Job examples: administration assistant, administration officer, administration supervisor, administrative assistant, business operations and office manager, junior clerical and administrative officer, office admin manager, office support – maintenance / general duties.
6. Strategic Analysis
With respect to uses of Excel, strategic analysis is where business decisions are closely connected to the data and formulas on spreadsheets. You apply Excel to guide actions such as investments and asset allocations.
As an example, based on an Excel model, you may decide to take out currency insurance. Spreadsheet analysis is designed to inform business decisions in a specific way.
Job examples: asset manager – realty management division, mergers and acquisitions valuations – analyst, membership and campaigns strategist, portfolio administration associate, portfolio analyst, portfolio associate – wealth management, portfolio management officer – asset finance.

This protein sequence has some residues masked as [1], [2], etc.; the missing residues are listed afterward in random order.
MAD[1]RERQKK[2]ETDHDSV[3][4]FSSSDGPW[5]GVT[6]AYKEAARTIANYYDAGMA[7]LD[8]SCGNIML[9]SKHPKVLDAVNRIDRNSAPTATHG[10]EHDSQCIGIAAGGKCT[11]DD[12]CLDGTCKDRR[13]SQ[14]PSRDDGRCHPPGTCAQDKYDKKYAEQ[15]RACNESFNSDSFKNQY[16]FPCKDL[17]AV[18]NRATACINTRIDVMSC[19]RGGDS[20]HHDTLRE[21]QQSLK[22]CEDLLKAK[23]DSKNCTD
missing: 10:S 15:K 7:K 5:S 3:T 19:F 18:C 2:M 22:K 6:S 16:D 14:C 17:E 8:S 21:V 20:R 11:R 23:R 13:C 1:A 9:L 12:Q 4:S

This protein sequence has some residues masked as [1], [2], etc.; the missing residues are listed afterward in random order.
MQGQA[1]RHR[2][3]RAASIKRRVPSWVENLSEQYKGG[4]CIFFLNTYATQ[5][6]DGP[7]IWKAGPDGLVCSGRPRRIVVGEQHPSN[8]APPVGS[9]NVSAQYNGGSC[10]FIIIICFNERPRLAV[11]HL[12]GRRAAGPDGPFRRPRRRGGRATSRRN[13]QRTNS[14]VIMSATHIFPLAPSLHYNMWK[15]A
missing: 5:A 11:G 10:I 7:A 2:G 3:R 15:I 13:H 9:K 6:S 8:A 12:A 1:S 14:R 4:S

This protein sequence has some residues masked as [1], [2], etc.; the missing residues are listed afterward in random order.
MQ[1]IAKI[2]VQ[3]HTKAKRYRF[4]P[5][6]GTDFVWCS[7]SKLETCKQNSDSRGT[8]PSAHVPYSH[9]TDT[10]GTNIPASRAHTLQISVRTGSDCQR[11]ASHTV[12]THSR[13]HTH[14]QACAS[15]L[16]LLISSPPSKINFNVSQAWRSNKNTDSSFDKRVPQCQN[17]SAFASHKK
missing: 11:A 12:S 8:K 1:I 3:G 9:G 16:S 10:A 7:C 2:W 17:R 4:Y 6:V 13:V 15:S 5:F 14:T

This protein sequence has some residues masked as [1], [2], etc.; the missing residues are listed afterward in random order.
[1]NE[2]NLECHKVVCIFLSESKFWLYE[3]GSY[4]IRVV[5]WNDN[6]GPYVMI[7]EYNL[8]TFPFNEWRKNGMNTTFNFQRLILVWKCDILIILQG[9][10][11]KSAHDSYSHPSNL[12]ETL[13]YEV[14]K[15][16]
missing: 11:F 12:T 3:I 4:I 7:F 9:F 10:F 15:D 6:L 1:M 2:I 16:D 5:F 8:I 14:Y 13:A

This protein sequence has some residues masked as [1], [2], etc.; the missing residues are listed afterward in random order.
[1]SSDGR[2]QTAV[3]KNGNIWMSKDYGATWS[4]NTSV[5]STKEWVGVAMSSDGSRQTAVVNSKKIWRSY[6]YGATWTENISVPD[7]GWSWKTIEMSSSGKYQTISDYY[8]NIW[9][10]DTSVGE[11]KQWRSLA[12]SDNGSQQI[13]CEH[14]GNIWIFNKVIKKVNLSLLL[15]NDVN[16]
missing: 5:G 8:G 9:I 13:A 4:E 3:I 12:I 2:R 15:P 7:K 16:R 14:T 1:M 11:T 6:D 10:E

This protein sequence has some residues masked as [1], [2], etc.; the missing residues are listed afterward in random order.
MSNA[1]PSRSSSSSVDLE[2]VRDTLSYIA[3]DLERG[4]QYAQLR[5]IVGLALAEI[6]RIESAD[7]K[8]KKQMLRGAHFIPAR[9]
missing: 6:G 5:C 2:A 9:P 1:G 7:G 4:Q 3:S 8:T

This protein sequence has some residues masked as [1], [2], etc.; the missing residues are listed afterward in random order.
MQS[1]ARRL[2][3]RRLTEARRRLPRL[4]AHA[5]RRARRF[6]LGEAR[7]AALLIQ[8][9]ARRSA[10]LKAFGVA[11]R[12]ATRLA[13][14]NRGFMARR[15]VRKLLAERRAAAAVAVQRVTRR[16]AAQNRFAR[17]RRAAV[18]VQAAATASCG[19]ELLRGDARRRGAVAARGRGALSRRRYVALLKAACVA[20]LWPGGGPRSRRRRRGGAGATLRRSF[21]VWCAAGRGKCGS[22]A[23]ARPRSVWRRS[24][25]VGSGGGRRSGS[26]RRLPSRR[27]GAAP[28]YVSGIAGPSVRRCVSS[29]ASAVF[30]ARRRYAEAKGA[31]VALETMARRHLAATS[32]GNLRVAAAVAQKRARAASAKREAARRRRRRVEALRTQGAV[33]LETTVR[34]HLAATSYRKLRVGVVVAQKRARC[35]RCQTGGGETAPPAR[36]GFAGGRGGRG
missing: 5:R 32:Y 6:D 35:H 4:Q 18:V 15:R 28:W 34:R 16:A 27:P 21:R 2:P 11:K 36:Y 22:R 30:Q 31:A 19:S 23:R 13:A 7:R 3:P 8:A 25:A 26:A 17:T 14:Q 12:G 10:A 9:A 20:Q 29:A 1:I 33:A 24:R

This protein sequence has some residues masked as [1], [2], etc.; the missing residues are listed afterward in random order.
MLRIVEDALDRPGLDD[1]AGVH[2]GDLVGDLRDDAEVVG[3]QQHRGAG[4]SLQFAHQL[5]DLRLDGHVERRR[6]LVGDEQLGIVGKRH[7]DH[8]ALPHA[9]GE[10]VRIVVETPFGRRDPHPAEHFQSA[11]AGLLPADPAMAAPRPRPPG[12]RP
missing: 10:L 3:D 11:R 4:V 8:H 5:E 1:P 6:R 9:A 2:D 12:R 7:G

7. Project Management
Although project managers have access to purpose-built project management (PM) software, an Excel workbook is often an effective alternative.
Projects are business activities that typically have a budget and start and end dates. Project plans can be placed into a workbook, which can then be used to track progress and keep the project on schedule. In an Excel sheet, you can create a Gantt chart to map out tasks in terms of durations and key dates.
An advantage of using Excel is that you can easily share the project workbook to others, including to people who are unfamiliar with, or lack access to, custom PM software.